The Green Inferno (Blu-ray) (2013)
R Dir: Eli Roth | Universal | 1h 41min

Review By: Matt Brighton and Matt Malouf | January 21st, 2016

Plot: What’s it about?

Having never been the biggest fan of Eli Roth’s work, I think I’m starting to turn that around with his most recent efforts. Between this film and the recent Knock Knock, I am rather anxious to see what he does next. The Green Inferno features a group of student activists traveling to the rain forest in an effort to try and save it. They soon realize what’s in store for them. While I felt Cabin Fever tried to be too many things and ultimately fails, Inferno succeeds in keeping things relatively simple. Clearly inspired by the cannibal films of the 70’s, Roth has made a solid flick here.

Our lead character is Justine (Lorenza Izzo), a college freshmen who joins an activism class. The leader of the group is Alejandro (Ariel Levy), he attracts Justine’s attention, but his motives may be a bit murky at best. She begins chatting with some of the others, and it’s not long until they’re on a flight to the rainforest. The goal is to live stream footage of a logging company attempting to destroy the rainforest. They pretend to be a part of the logging company and eventually chain themselves to trees to prevent anything from happening. It’s explained to the company that Justine’s father is an attorney for the United Nations. It’s at this point that she realizes she was just a pawn. Still, they’re successful in their attempt and hop back on the plane to come home. Then, the plane crashes and they soon realize they’re prey to the cannibals that inhibit the area.

The film isn’t for the faint of heart as we see many graphic scenes of limbs being torn off, humans getting consumed, often in great detail. With that being said, the film can be quite a ride. Like Knock Knock, the film is never particularly frightening (though there are some intense moments), but more entertaining. It’s also darkly comical in a few scenes. There’s an early scene where a character still in shock from the crash, runs right into the propeller. There’s another amusing moment when some of the cannibals get high and end up with the munchies. Roth knows not to take the film too seriously. Don’t expect a ton in terms of character development, but we get to know enough of the central characters that we at least care about them to some extent. The film moves at a nice pace as well. Thankfully, it doesn’t become a message movie drowning in politics, either. There’s a bit of a surprise ending, but it happens into the end credits. It’s well worth sticking around for. The film earns my recommendation, but those with a weak stomach might want to steer clear.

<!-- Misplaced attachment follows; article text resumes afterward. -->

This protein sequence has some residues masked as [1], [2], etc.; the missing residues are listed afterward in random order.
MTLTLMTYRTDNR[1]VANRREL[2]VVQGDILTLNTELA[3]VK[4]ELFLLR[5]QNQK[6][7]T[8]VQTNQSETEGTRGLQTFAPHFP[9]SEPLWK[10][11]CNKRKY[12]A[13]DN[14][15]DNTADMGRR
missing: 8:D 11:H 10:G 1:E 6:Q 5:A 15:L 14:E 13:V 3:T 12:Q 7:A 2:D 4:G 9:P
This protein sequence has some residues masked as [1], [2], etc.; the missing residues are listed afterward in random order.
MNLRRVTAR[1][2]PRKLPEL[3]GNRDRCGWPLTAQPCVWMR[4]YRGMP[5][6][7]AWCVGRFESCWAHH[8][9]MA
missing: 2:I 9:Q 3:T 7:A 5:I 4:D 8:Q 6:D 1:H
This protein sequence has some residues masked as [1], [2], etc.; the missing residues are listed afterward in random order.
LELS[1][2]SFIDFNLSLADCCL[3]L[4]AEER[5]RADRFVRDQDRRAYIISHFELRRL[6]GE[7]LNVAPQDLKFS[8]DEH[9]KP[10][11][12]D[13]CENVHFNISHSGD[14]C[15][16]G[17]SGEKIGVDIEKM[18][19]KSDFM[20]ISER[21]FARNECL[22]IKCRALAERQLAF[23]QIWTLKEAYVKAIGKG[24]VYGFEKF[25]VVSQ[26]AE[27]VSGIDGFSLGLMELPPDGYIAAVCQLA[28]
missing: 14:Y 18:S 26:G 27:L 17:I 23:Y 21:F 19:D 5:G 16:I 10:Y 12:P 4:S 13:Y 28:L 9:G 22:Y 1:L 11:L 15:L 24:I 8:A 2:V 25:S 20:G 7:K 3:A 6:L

Video: How’s it look?

Do you like the color red? I mean really like it? Good. You’ll see plenty of it. Having said that, the 2.40:1 AVC HD image is anything and everything we’ve come to expect from Universal on a new to Blu-ray film. The dense forests look amazing, detail is off the charts and though I caught some softness in a few scenes and a few were a bit overexposed, that’s me being nit picky. Then again, that’s what I do. Flesh tones, for lack of a better word, appear to be as normal as they can be (when not covered in blood) and fans should really dig the way this looks.

Audio: How’s it sound?

The DTS HD Master Audio soundtrack is full of…stuff. Jungle noises, screaming and some things that I’d not really assigned to a person, place or thing. Did I mention screaming? Yeah, there’s that. Sarcasm aside, the channels are full of life and it really does give the viewer a nice immersion into the film. Surrounds are used to full effect, though the front stage has its way with the lion’s share of the audio. A nice presentation for sure, but nothing totally memorable.

Supplements: What are the extras?

  • Audio Commentary – Writer/Producer/Director Eli Roth is front and center here with his producer and some stars from the film. It’s a good lively (ya like that?) track that’s full of information and well worth a listen. I’m sure fans of Roth’s will eat this commentary up as he usually delivers the goods.
  • Photo Gallery – Some still from the film can be played automatically or manually advanced.

The Bottom Line

With this film and the recent Knock Knock, Eli Roth is two for two in my book. While certainly gross, the film had me and is quite a bit of fun if you have an idea of what to expect. It has me eager to see what Eli Roth decides to do next. Whether you purchase or rent it, The Green Inferno earns my recommendation.

Disc Features
  • (2.40:1) Aspect Ratio
  • Video Codec: AVC
  • Audio: DTS HD Master
  • Theatrical Trailer
  • Audio Commentary
  • Deleted Scene(s)
  • Featurette
  • Documentary
  • Digital Copy
  • 1 Disc Set
  • IMDb Information Rotten 35%
The Green Inferno (Blu-ray)